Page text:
For some reason I'm doing OK now with my teacher retirement and social security, but it gets more expensive every month. I'm working some part-time jobs and saving that and a bit more from my retirment. So far, so good, but I'm used to living within my means.

Did that sound confrontational? I didn't intend it to. That really is an excellent plan. I just wish I could have done it.

And spare a thought for retirees who have emigrated to other countries and now find their fixed incomes are falling behind rapidly. No-one knows the exact number here in Turkey but it is possibly in the tens of thousands of mainly German and British. Often they sold everything to buy property here and make the move and now they are stuck whether they like it or not. The majority find learning the language really challenging and are unlikely to ever master it to the point where they can have real conversations with Turks. We are fine as I still work at a variety of freelance jobs, but I speak the language fluently which is very much the exception. Also everyone here is still able to lead a healthy lifestyle thanks to good cheap fresh food. But so many of the immigrant retirees thlought that they'd be dining out for the rest of their lives and that just isn't possible as inflation bites. During the winter ahead I am hoping to do some serious research into aspects of this issue and, if it happens, I'll be sure to let Ronni have the results.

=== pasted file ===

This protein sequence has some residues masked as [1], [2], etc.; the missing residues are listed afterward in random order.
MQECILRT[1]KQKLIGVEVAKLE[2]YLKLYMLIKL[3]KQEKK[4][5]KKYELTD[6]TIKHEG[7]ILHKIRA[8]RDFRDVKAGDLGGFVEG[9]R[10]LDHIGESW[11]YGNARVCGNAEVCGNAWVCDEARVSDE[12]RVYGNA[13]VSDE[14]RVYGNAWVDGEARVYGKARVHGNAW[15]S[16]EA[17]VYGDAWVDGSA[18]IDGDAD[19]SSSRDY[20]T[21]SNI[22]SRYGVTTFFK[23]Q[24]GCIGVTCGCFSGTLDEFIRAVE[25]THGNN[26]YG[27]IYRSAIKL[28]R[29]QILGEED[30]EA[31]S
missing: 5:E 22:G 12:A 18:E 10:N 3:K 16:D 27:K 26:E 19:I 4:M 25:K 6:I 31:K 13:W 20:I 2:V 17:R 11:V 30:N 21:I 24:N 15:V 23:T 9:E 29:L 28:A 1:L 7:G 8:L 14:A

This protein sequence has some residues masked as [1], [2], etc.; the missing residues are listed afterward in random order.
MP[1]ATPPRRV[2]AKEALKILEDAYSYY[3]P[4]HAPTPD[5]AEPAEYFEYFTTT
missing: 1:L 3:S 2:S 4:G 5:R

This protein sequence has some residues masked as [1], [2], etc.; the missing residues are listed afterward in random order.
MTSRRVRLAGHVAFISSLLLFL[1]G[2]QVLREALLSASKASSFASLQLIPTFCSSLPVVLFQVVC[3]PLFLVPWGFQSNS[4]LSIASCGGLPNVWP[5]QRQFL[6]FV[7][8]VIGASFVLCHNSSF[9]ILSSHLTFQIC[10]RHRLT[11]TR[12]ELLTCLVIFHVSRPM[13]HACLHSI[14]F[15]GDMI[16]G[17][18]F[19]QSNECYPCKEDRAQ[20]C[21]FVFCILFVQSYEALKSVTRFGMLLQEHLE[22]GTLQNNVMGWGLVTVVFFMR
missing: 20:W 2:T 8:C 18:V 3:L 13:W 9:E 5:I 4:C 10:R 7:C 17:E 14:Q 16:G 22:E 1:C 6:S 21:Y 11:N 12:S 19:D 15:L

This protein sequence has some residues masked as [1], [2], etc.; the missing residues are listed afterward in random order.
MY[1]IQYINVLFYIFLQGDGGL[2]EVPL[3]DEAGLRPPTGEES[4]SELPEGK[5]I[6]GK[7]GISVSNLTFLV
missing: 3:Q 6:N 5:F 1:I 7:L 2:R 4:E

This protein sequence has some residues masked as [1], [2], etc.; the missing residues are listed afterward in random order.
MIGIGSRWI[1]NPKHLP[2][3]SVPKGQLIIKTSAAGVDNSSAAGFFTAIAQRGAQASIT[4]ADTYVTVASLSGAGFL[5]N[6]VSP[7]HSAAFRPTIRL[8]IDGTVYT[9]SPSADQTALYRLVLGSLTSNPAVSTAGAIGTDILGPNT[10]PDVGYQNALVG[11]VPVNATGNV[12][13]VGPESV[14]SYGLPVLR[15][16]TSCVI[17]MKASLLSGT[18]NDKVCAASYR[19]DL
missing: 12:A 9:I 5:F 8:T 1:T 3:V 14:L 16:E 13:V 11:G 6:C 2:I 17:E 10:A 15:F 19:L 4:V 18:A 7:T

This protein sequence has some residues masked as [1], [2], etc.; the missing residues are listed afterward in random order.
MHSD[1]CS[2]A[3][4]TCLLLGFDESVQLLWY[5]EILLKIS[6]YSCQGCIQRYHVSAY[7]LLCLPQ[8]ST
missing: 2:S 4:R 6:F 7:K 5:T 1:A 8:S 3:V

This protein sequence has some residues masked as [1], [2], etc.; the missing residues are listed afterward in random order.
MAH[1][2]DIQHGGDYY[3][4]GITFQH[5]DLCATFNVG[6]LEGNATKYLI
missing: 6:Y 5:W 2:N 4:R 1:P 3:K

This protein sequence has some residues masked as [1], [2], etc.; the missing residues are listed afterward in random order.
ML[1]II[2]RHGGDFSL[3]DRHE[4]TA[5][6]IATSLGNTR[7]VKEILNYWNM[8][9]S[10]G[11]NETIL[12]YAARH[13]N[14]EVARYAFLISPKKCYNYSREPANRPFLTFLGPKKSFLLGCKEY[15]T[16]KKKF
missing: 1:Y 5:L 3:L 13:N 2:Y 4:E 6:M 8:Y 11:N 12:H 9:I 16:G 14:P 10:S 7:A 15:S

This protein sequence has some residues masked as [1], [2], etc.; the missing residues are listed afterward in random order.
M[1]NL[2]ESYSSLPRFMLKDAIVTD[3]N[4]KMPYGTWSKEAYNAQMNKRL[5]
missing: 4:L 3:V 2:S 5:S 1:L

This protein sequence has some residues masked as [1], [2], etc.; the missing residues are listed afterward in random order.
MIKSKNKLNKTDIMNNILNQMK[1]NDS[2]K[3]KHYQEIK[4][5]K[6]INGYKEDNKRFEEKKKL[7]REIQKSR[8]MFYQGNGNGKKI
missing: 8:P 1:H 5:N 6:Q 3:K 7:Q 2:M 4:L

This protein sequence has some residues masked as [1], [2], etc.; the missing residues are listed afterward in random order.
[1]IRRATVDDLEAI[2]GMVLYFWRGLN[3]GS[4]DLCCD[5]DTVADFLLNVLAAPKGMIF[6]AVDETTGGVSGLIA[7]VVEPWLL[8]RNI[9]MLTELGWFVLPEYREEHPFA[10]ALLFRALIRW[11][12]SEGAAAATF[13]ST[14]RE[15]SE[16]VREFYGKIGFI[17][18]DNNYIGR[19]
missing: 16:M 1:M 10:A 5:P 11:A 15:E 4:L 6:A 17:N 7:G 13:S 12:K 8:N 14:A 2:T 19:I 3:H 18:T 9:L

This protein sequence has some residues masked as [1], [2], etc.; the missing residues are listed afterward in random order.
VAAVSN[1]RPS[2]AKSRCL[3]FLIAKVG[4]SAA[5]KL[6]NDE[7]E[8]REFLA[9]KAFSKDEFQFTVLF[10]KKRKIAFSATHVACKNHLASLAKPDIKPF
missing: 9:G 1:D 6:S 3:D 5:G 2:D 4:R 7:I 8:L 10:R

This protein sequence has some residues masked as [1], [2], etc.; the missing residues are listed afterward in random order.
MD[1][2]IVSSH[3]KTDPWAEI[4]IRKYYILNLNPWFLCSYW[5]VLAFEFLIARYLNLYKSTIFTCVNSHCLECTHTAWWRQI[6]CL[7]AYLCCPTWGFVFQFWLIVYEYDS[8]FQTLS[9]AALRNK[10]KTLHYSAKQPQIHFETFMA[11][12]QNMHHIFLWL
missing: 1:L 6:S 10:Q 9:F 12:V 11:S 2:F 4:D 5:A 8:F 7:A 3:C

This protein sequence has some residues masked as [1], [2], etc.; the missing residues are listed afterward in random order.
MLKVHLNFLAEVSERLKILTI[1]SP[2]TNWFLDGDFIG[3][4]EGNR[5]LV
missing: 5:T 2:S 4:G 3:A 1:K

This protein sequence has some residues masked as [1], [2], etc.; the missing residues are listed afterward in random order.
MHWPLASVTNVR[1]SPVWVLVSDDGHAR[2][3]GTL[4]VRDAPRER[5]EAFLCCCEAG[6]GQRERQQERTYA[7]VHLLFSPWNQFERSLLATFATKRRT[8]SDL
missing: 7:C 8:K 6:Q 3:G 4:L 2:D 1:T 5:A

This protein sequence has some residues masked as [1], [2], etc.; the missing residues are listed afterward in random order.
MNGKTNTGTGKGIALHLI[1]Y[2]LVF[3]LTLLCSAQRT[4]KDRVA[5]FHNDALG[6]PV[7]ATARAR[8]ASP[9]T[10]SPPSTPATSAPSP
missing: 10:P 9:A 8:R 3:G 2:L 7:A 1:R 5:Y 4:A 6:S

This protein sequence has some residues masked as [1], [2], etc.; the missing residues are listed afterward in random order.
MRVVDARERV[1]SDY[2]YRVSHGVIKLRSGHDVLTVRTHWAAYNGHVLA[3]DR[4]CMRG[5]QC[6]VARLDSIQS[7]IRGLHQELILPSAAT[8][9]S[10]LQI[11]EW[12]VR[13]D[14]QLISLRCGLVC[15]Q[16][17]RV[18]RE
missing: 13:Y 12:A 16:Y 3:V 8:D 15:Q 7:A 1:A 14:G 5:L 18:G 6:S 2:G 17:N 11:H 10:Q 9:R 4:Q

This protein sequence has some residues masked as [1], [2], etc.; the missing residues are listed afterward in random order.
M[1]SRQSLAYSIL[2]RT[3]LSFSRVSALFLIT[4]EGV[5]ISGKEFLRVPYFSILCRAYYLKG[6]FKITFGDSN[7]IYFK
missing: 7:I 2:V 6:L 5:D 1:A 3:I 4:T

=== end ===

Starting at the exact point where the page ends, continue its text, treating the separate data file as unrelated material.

Ronni--I believe that it was Marilyn vos Savant who pointed out that the best way to save money is to make money--saving 100% of $10,000/year doesn't stack up against saving 33% of $50,000/year. Absolutely, I agree not everyone can choose; but, among those who can, many choose glamour over practical--the flash over substance. Excluding the extremely poor who have been made so by events beyond their control, many (most?) people choose to live beyond their means. They have more kids than they (or the planet) can afford and consume more goods than they (or the planet) can afford (or than they need). (How does StarBucks make money?)